Wednesday, August 24, 2022

Bedrock Finale Show: August 2022

 Cinder and I went to our second show of the year last weekend. We joined up with Trainer M and her clients and had a great time. We didn't get the results I wanted, but we learned a lot, had fun, made friends, and have a better idea of what I need to do to set Cinder up for success.

The week leading up to the show didn't go to plan, as I was supposed to have a lesson on Monday, followed by A schooling her Tues/Thurs, then shipping over to the show Friday. A's dog was pregnant and decided to have her puppies a week early, so my lesson on Monday turned into me just flatting her and A had to cancel her training rides. I unfortunately had other commitments and wasn't able to swing going up and riding, so Cinder had Tues/Wed/Thurs off. I did free lunge her on Friday before heading to the show, and that was a very wise idea. 

Not thrilled about the small tent stalls

Cinder actually settled in pretty well at the show. We let the horses chill in their stalls for about an hour before M had me and the two other hunter riders tack up to school in the hunter ring. I was a little nervous, as this was the first time I would be doing all the riding at the show, and not having a pro school her first. And this was her first time at this showground. 

We started in the warm up arena flatting, before moving into the hunter ring to jump. I let M school the other two first, letting Cinder take a nice long walk around the ring before we jumped. The two juniors were doing the cross rails while I had signed up for the 2' so after a couple times over an x to start, M raised the fences and had us do a course. Cinder was a little looky but jumped everything and I was really happy with her. 

Early morning walkies

There were three different 2' divisions (open, short/long stirrup, and an eq division. I just entered the short/long stirrup as I don't want to kill my horse with that many rounds) going first thing Saturday morning and we were scheduled to go middle of the order. I took Cin out for a long hand walk and watched some of the earlier rounds go. When we finally got on, she felt a little more up than she had on Friday. The schooling ring was a bit chaotic but she settled and I felt ready going into our two rounds. Cinder decided the far end of the arena was pretty scary, and stopped at fence two. I don't think she was scared of the jump, just the extra poles and gates stacked along the rail outside of the ring, plus whatever was in the trees behind them. I let the stop get to me and didn't ride her forward enough on the second attempt and she stopped again.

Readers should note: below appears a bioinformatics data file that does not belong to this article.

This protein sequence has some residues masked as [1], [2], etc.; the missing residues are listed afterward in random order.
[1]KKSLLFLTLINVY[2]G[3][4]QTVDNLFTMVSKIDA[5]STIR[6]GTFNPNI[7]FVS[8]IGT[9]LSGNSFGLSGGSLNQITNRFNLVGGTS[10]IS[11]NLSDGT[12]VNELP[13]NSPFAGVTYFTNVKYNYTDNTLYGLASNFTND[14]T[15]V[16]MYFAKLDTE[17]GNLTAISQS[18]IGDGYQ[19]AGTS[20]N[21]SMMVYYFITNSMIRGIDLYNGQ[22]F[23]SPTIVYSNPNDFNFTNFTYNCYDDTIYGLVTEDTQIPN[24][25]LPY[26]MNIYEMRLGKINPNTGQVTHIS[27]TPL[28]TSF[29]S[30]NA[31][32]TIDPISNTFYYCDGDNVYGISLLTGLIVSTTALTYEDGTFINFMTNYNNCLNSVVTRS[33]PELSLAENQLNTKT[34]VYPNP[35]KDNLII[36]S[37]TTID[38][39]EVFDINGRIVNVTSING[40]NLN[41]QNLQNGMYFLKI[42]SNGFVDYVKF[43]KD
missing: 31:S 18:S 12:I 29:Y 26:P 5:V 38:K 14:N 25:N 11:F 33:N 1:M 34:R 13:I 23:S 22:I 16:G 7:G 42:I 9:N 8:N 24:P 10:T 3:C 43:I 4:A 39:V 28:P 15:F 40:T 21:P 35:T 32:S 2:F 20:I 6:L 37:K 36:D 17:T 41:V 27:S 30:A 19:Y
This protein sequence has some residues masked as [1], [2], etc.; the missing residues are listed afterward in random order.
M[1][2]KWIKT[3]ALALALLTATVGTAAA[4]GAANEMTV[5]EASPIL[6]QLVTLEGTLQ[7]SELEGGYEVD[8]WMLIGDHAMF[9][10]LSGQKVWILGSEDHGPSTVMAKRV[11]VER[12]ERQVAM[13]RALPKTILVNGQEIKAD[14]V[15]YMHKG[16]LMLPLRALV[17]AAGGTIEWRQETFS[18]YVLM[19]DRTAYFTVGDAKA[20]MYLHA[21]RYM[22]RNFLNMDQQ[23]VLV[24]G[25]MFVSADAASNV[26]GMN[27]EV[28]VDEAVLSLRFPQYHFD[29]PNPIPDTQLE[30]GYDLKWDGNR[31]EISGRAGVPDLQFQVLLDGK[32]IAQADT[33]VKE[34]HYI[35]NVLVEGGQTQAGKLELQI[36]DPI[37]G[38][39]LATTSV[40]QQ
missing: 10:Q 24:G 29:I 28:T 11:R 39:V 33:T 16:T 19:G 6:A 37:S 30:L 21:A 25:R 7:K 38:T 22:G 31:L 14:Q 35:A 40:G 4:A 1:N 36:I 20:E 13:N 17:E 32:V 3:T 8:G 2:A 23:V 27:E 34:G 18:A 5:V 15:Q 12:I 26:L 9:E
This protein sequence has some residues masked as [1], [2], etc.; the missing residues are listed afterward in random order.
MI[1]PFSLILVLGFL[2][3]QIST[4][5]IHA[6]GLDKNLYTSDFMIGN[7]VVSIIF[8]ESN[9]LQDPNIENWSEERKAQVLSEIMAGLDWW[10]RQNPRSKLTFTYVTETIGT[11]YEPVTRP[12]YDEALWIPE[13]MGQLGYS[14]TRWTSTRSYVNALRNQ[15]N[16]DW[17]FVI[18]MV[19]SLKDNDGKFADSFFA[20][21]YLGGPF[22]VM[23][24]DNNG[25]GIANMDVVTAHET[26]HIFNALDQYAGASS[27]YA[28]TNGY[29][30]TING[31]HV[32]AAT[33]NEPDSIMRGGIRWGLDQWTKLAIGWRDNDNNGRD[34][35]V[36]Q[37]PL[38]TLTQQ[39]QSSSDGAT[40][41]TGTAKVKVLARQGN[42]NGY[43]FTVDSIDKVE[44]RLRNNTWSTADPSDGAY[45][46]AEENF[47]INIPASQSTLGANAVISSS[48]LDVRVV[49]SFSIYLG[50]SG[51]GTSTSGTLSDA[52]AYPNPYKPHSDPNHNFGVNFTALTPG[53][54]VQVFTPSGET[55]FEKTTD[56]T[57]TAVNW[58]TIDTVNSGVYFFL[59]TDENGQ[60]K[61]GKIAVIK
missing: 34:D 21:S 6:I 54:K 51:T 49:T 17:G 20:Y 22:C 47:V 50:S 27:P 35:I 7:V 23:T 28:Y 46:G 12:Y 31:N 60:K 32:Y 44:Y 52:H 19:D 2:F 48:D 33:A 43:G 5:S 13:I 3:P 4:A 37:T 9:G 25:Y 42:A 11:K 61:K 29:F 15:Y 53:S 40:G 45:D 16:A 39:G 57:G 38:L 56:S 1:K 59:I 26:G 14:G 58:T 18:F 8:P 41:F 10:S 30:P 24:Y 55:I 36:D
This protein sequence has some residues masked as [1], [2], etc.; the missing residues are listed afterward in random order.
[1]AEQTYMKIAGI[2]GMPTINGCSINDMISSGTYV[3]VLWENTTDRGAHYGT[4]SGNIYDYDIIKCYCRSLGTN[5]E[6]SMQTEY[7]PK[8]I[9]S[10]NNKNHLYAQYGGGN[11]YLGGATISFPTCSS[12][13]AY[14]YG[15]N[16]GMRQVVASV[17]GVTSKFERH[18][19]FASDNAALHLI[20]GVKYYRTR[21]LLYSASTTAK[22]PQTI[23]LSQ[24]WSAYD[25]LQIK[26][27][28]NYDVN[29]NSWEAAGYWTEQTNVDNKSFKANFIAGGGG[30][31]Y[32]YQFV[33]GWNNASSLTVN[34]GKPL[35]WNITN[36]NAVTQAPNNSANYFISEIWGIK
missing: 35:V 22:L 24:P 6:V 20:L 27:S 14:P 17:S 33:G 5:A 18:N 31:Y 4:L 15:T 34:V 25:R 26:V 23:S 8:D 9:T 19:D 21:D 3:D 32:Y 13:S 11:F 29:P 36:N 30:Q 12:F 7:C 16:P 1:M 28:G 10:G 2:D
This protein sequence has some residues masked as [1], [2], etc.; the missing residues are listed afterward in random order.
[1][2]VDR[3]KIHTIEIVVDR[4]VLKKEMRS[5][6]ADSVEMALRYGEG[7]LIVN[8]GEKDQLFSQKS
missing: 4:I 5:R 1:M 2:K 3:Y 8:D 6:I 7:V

One of the two 2' fences we made it over

I was determined to come into our second round and ride better. The first fence felt great, and as we were cantering to fence two I thought we had it. But we had to go past the in gate, and Cinder decided we were done. She popped her outside shoulder and tried to spin left and exit the ring. I managed to stop her before leaving, circled, and she pulled the same move. I did manage to get her away from the gate but my nerves were shot. M had us jump a few fences in the warm up, then we discussed our game plan. The cross rail classes were going later that afternoon and we decided to enter those. The goal at this point was to get her in the ring and just go around. If she still pulled crap with me, M would get on her, but M felt like with I could handle her, especially with smaller fences that we were planning on trotting. 

Unfortunately the hunter ring was moving slower than molasses, and the jumper ring finished early, so the cross rails and trot pole classes were moved to the jumper ring. I was disappointed we didn't school in the jumper ring on Friday, and that we wouldn't be able to try again in the hunter ring, but getting Cin in the ring and going around was the goal. When we came out hours later for the cross rails, Cinder felt much more settled and tired and warmed up really well. She was still a little wary going into the jumper ring, but didn't spook. We jumped everything even though she tried to run out the gate after our last line in our first round, which was an outside line heading directly towards the in gate, while I tried to do a nice courtesy circle. She got spanked on the shoulder and my outside heel shoved into her ribs plus some growling, but she didn't pull that move for the rest of the weekend, so lesson learned. Our second round was very nice and I was happy with how we ended the day. We placed 4th in both cross rail rounds out of about a dozen. 

Realizing horse show life is hard

 

We decided to scratch the 2' on Sunday, and stick with the cross rails. The cross rails were first thing on Sunday morning, back in the hunter ring, and I wanted to get some good, solid rounds in and felt like I was more comfortable doing that with the cross rails. Cinder came out tired and quiet in warm up, but I didn't let that fool me. When we went in for our first round I took a nice long tour of the ring to let her see everything. She spooked a bit on the far side, like I expected her to, but we were able to get around both our courses. I was still trotting everything, because I didn't trust her to not stop or try to run out the gate. I thought our rounds were decent, but we didn't place in either of them. I was still happy that we ended on a good note and got around the spooky hunter ring. 

learning to hurry up and wait